If you've got a new invention, or innovation, our Patent and Trademark Office will make sure your intellectual property is protected.

If you need help with financing or consulting help on how to get a business started, we’ve got a Minority Business Development Agency that last year helped generate more than $2 billion in contracts and financing.

If you've got a factory, we have a Manufacturing Extension Partnership with experts who can come onto your shop floor and provide ideas to make your production line more efficient.

If you want to start selling your products abroad, we have commercial service officers on the ground in 77 countries around the world who will tap their local contacts to find you new customers.

These tools are available to any business that wants to use them, but under President Obama’s leadership, we are particularly focused on helping the small and medium-size businesses that create so many of our jobs.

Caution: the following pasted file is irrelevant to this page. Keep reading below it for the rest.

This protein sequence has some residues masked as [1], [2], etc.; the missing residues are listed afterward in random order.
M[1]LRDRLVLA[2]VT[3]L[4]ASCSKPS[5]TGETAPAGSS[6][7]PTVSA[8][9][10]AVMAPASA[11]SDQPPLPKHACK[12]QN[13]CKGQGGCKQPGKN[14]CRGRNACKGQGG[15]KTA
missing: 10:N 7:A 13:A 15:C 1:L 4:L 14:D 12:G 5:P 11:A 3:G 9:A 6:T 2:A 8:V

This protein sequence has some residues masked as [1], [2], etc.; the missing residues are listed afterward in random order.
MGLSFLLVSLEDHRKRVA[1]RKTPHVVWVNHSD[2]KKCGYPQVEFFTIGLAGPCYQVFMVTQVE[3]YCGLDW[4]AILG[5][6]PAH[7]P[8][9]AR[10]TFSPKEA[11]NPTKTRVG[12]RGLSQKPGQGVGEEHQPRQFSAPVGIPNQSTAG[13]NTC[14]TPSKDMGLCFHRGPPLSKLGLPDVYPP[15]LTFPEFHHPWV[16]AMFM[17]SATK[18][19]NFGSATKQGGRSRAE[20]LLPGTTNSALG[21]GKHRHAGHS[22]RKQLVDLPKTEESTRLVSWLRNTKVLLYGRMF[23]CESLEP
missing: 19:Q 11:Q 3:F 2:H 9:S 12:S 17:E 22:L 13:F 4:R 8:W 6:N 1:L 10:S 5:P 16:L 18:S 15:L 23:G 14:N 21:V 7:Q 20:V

Outreach to African-American communities to make them aware of these Commerce programs hasn’t always been there, but this is something we are working to change.

I know from experience that these tools offered by the Commerce Department can be a significant help to African-American communities.

At the same time, I know the challenges we're facing.

You don’t, overnight, simply overcome the educational, financial and other structural factors that limit African-American entrepreneurship and economic development.

But if I might borrow a line from Dr. Benjamin Mays, “The tragedy of life doesn't lie in not reaching your goal. The tragedy lies in having no goal to reach. It isn't a calamity to die with dreams unfulfilled, but it is a calamity not to dream. It is not disgrace to reach the stars, but it is a disgrace to have no stars to reach for.”

“Not failure, but low aim, is a sin.”

So, let’s all rededicate ourselves to doing our part to complete Dr. King's work and to spread economic opportunity to every corner of America.

Thank you.